I’ve long lost count of the number of times I’ve been asked the ‘best’ rep range for a certain goal. “Are light weights, high reps best for toning?’ or “will low reps, heavy weights bulk me up?” etc. The truth is this that there is no such thing as the best rep range for anything. It depends on the person their starting point, their structural profile, their end goal, and many others factors. Anyone who tells you different is just trying to sell you a particular programme or system.
It’s not about one given rep range, rest period, type of exercise or six week fat loss system, it’s about planning and progression. This is something that those who are in the know in the fitness industry call periodization. Periodization refers to phases that a training programme moves through and is something that is essential when programming for anyone.
It’s important to recognize that any programme will work for six weeks. But one given programme or one method of training is very unlikely to lead to long-term success and continued results. To make long term meaningful gains you have move forward progressively. There is no magic bullet, there is only what works for that person at that time, and that is entirely influenced by what has gone before and what is coming after. And most people need to play the long game.
Let me explain
Everyone who comes into our gym for example has an evaluation before they start training. This sometimes irks the impatient folk who just want to get stuck in, but it is essential in helping us to determine your baseline in terms of mobility, stability, strength, nutrition, and ‘invisible’ factors such as sleep, stress, motivation, and so on. We are then well placed to design a personal training programme that will get the desired results.
Now let’s assume for a minute that higher reps, lower weight, shorter rest period training is good for fat burning. So, being that most of the people who come to us do so for the purposes of fat loss it makes sense that this would be where we start right? Not quite. In actual fact, we actually steer most people away from this type of fast moving metabolic style of training. Why? Because this type of training is only effective when done from a strong and stable base – something that many people (especially women) do not present with initially. Sure you’ll shift some fat in the first couple of weeks but it won’t work long term and it’s very likely to lead to plateaus and/or injury (we used to see it our gym and we still see it all of the time now with other gyms and personal trainers).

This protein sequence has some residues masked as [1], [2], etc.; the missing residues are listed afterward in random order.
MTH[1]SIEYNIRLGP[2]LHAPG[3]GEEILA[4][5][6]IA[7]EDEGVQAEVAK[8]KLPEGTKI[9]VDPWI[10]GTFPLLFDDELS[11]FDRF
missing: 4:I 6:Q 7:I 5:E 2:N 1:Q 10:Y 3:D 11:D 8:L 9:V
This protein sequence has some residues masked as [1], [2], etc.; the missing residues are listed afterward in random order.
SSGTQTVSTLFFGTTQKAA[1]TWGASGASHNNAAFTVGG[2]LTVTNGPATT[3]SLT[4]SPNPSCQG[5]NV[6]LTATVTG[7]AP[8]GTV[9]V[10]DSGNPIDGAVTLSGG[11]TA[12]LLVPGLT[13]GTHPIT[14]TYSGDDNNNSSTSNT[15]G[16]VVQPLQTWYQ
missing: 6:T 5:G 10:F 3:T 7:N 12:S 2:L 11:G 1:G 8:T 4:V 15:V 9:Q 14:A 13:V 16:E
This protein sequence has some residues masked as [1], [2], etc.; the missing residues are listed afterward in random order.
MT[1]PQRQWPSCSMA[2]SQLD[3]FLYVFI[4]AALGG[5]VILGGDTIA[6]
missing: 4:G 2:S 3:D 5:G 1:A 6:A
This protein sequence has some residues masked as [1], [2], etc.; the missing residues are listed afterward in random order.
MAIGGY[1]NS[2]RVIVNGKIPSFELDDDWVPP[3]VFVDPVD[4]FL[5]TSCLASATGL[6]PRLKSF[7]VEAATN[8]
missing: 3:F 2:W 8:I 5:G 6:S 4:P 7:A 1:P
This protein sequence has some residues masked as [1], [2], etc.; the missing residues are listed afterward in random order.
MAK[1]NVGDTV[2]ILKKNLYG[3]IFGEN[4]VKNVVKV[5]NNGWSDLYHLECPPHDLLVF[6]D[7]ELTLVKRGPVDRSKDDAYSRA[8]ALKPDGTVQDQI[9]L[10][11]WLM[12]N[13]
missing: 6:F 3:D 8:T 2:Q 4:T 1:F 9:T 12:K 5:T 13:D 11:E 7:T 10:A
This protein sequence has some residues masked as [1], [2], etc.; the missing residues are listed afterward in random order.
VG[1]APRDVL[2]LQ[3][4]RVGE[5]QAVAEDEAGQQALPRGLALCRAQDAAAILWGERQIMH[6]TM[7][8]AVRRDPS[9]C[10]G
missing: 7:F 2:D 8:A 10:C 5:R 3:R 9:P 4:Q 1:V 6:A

So where do we start?
Firstly we work to balance the body where needed. Amongst other things we make sure that posture is correct (no, it doesn’t have to be perfect), that the shoulders are stable, the hips are doing what they should be and the abdominals are firing. We also clean up the diet thus improving gut health and reducing inflammation, both of which will increase energy levels and allow us to get better results from training. At this stage we might use moderate repetitions, typically in the 8-15 range – a range that’s going to help us simultaneously build muscle and gain strength. Here we’d typically keep rest periods long enough that you can maintain the weight and complete each exercise in good form.
Next we might add some more focused strength training into the mix where we’d introduce some lower repetitions to allow us to focus on gaining strength (yes, women need to be strong also!). Here we might introduce repetitions as low as 4-6 where we’re using weights that are heavier and challenging in that range. Our goal here is to increase strength, not raise the heart rate, so rest periods here might be longer again.
A quick note for females: Lifting heavy will not make you bulky – not if you keep the total volume of weights lifted low*. There are guys all over the land going out of their way to add muscle to their miserable pigeon chests and failing miserably. It would be a terrible evolutionary injustice if females could just wander into the gym, pick up a pair of 3kg dumbbells, and add muscle. It just doesn’t work like that!
*In strength training we typically increase the number of sets as we decrease the number of reps. For example we might do 2 (sets) x 15 (reps), 3 x 10, 4 x 6, 5 x 5 and so on.
When we train females we might decrease the reps but NOT significantly increase the number of sets. This ensures that we get the desired strength gains but create insufficient stimulus (volume) for muscle growth. Hence, doing these heavy weights won’t make you bulky.
Following some structural balance and corrective work and a period of strength training we might then look to add in some metabolic resistance or circuit style training. At this point we have a solid base from which to push, pull, squat, lunge, bend, sprint, jump and so on and we can use a decent amount of resistance under fatigue. Here we would use higher reps or perhaps go for time rather than reps and minimal rest – with the goal here being to get the heart rate up and metabolically disturb the system as much as possible. Which equals rapid fat loss.
Yes, the whole process might take longer than the ‘workout for ten minutes for super-duper abs’ but now we’re talking sustainable, injury free, fat burning and muscular development that leads to serious increases in fitness and a lean physique, with little risk of exercise induced injury. Exactly what most people are after.
All because we have taken the time to build a solid foundation of stability and strength upon which we can work.
If you have any questions on the above or would like some advice on how we could help you with your fitness goal, don’t hesitate, visit our South East London gyms and try one of our small group personal training sessions.
- How Many Reps Should We Do?
- How Many Sets and Reps Should I Be Doing?
- The Importance of Movement Prep
- The Core Training Myth
- Tone Up & Get Lean NOW!